It is these moments which will serve as spaces to recharge your spirit and keep you moving forward during the hardest times. Another great way to do this is exercise or take a pampering day. A good bubble bath, or spa day with massage and facial, or just getting a mani-pedi are other amazing alternatives. Making time for yourself, for self-love and stress relief, are important in any stressful lifestyle. If we fail to give ourselves this time, we are more susceptible to burnout and unhappiness.
Trust your journey:
I cannot emphasize the importance of this. The worst thing you can do to your self-esteem is compare yourself to others. Your journey is your own. No two people will have the same story for how they got to the finish line, our MD/DO/PA/NP/etc. We need to trust that we are making the best choices for our life and future. If that is taking a LOA and having more time for boards, then so be it. Want to do more research? Take an extra year, so what. If you had to take the MCAT or Step twice then it is not the end of the world. I am the biggest advocate of everything in life happens for a reason. What is meant to be will be.
You may get scared or anxious, but it all works out in the end. Our lives are ours to direct, we will end up where we’re meant to. So when you find yourself feeling jealous, or discouraged because a classmate or someone on social media is doing things differently, STOP. You are the only one that can change your direction. To do this you must understand that if you set your mind to something, you CAN achieve it. But YOU have to WORK for it. Trust that you are headed in the direction only YOU are meant to succeed.
Finally, celebrate all milestones, big or small. You got through a big test, go for a nice lunch. Finished first year, go on a mini vacay. You get my drift. This will not only keep you motivated, it will psychologically make you stronger. This will serve as a reward system. Celebrate because you made it through, even if it’s just through your to do list. The important thing is you survived, and you can now move on to the next step. Count every finished step as a success. If you do this I promise you will succeed. There is nothing worse than having your spirits broken to hinder your progress and block your mindset. Every celebration is a step closer to your goal, and time is of the essence.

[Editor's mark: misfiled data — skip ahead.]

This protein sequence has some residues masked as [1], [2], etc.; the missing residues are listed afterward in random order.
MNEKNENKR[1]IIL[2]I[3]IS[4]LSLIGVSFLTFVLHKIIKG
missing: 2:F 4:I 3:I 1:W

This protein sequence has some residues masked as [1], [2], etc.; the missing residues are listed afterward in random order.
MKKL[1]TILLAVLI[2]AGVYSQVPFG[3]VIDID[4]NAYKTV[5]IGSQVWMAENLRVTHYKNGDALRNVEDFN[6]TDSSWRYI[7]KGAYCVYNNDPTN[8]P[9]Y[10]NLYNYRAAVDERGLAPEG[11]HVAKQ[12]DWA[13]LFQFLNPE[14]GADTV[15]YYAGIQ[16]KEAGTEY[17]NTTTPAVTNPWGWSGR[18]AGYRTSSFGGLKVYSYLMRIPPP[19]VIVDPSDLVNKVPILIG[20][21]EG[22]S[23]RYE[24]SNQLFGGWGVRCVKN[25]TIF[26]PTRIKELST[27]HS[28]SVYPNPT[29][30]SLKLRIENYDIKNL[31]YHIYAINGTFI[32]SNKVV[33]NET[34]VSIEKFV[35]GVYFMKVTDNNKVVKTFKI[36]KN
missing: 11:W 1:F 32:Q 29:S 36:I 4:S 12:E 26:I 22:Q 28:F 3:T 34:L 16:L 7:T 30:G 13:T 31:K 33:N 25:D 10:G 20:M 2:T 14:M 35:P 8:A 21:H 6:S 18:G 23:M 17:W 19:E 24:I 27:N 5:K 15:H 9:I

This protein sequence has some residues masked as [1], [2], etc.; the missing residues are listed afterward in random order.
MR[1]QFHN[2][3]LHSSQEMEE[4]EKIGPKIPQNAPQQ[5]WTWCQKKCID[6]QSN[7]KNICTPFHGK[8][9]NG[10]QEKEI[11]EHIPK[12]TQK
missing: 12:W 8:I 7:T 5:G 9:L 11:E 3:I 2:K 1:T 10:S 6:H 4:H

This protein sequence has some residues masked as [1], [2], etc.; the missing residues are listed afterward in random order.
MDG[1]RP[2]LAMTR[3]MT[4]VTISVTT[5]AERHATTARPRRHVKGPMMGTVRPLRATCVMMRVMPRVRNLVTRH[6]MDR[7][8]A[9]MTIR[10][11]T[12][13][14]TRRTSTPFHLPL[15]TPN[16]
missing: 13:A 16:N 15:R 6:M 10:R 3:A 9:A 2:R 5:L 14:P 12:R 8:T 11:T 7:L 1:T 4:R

Time will fly. In the end, you will be able to remember all the good things you have achieved during the road that is medical school. Before you know it you will be submitting your rank list and anxiously awaiting graduation. So congratulate yourself. Because you made it this far and have succeeded. You will soon get to say “I made it!”
These are very broad tips, but this is how I believe I succeeded in medical school. I was talking to a fellow MS4 a few weeks ago and she said she felt miserable and wanted it to be over. She felt she had survived, not succeeded. I look back and I feel happy, accomplished, and I LOVE what I do. If I had to do it all over again, I would (not now of course, I need a break LOL). But I truly believe being a doctor is an incredible blessing, even more so an ObGyn. I feel eternally grateful for having the opportunity to impact so many lives throughout my training and career. When I am in a labor and delivery unit, standing all day, tired, and sleep deprived, I know I made the right choice because no matter what, I am happy.
What is your secret for success and happiness? Let me know hoy YOU succeed in YOUR career in the comments below!
Thanks for stopping by!
Edit: I was JUST watching Grey’s Anatomy episode where we are told Bailey’s life story and it could not leave this post without some wise words from the great Miranda Bailey.